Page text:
Difference between revisions of "Junction Style Guide"

From Wazeopedia
(New page: == Simple is better == When representing junctions between roads, we sometimes have to blur the lines between the physical and logical worlds. The primary goal should be to represent th...)
 
(The Basics)
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Lets start with the very basic case of one road branching off from another.  Most of the time they will probably meet at close to a 90 degree angle.  This is the simplest situation to deal with since the physical and logical roads match up very well.
 
Lets start with the very basic case of one road branching off from another.  Most of the time they will probably meet at close to a 90 degree angle.  This is the simplest situation to deal with since the physical and logical roads match up very well.
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[[Image:Jct_3_90.png]]
  
 
But you will probably find roads that meet at odd angles as well.  Even in urban areas with rigid grids, you will often find at least one road that has existed since prior to the establishment of the grid which cuts through town at strange angles.  The initial urge will be to represent the junction as it is in the physical world - two lines running into each other at some angle.
 
But you will probably find roads that meet at odd angles as well.  Even in urban areas with rigid grids, you will often find at least one road that has existed since prior to the establishment of the grid which cuts through town at strange angles.  The initial urge will be to represent the junction as it is in the physical world - two lines running into each other at some angle.
 +
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[[Image:Jct_3_45.png]]
  
 
But there are issues with this method.  Depending on the angles, the client may give a "Keep Right" instruction to the driver when a "Turn Right" instruction is more appropriate.  In some cases, it is even possible the angle may be such that no instruction is given at all.
 
But there are issues with this method.  Depending on the angles, the client may give a "Keep Right" instruction to the driver when a "Turn Right" instruction is more appropriate.  In some cases, it is even possible the angle may be such that no instruction is given at all.
  
 
To eliminate ambiguity, we need to treat the junction from a logical point of view.  Since we want to be given basic "Turn Left" and "Turn Right" instructions, we have to treat it like it was a basic 90 degree intersection.  But how do we do that when the roads don't actually diverge at 90 degrees?  What we need to do is to add some geometry nodes to make the branch road leave the main road at close to 90 degrees, then we gradually curve to match the true departure angle.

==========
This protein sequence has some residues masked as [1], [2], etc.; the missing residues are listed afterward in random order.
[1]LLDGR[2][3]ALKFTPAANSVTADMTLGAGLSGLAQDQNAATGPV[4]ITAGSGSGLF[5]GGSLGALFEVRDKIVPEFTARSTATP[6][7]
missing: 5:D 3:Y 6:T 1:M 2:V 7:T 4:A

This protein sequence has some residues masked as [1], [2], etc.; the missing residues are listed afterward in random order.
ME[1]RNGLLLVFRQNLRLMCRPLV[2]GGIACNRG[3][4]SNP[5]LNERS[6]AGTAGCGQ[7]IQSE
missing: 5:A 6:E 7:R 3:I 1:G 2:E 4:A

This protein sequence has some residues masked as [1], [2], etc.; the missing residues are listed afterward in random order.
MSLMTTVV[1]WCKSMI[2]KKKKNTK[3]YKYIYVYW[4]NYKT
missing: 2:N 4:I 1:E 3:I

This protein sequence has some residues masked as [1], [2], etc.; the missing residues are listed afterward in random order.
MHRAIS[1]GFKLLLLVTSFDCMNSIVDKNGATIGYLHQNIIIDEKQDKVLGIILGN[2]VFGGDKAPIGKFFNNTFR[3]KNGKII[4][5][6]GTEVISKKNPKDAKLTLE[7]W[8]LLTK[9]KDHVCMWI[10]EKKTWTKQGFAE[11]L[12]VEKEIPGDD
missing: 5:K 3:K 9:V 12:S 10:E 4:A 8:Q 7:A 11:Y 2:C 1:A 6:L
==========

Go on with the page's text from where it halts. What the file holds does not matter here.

To eliminate ambiguity, we need to treat the junction from a logical point of view.  Since we want to be given basic "Turn Left" and "Turn Right" instructions, we have to treat it like it was a basic 90 degree intersection.  But how do we do that when the roads don't actually diverge at 90 degrees?  What we need to do is to add some geometry nodes to make the branch road leave the main road at close to 90 degrees, then we gradually curve to match the true departure angle.
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[[Image:Jct_3_45_curve.png]]
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Now we have a junction that logically works like a basic 90 degree junction but it also fits the reality of the physical world.

Revision as of 18:28, 1 August 2012

Simple is better

When representing junctions between roads, we sometimes have to blur the lines between the physical and logical worlds. The primary goal should be to represent things as simply as possible and only introduce complexity to deal with an issue.


The Basics

Lets start with the very basic case of one road branching off from another. Most of the time they will probably meet at close to a 90 degree angle. This is the simplest situation to deal with since the physical and logical roads match up very well.

Jct 3 90.png

But you will probably find roads that meet at odd angles as well. Even in urban areas with rigid grids, you will often find at least one road that has existed since prior to the establishment of the grid which cuts through town at strange angles. The initial urge will be to represent the junction as it is in the physical world - two lines running into each other at some angle.

Jct 3 45.png

But there are issues with this method. Depending on the angles, the client may give a "Keep Right" instruction to the driver when a "Turn Right" instruction is more appropriate. In some cases, it is even possible the angle may be such that no instruction is given at all.

To eliminate ambiguity, we need to treat the junction from a logical point of view. Since we want to be given basic "Turn Left" and "Turn Right" instructions, we have to treat it like it was a basic 90 degree intersection. But how do we do that when the roads don't actually diverge at 90 degrees? What we need to do is to add some geometry nodes to make the branch road leave the main road at close to 90 degrees, then we gradually curve to match the true departure angle.

Jct 3 45 curve.png

Now we have a junction that logically works like a basic 90 degree junction but it also fits the reality of the physical world.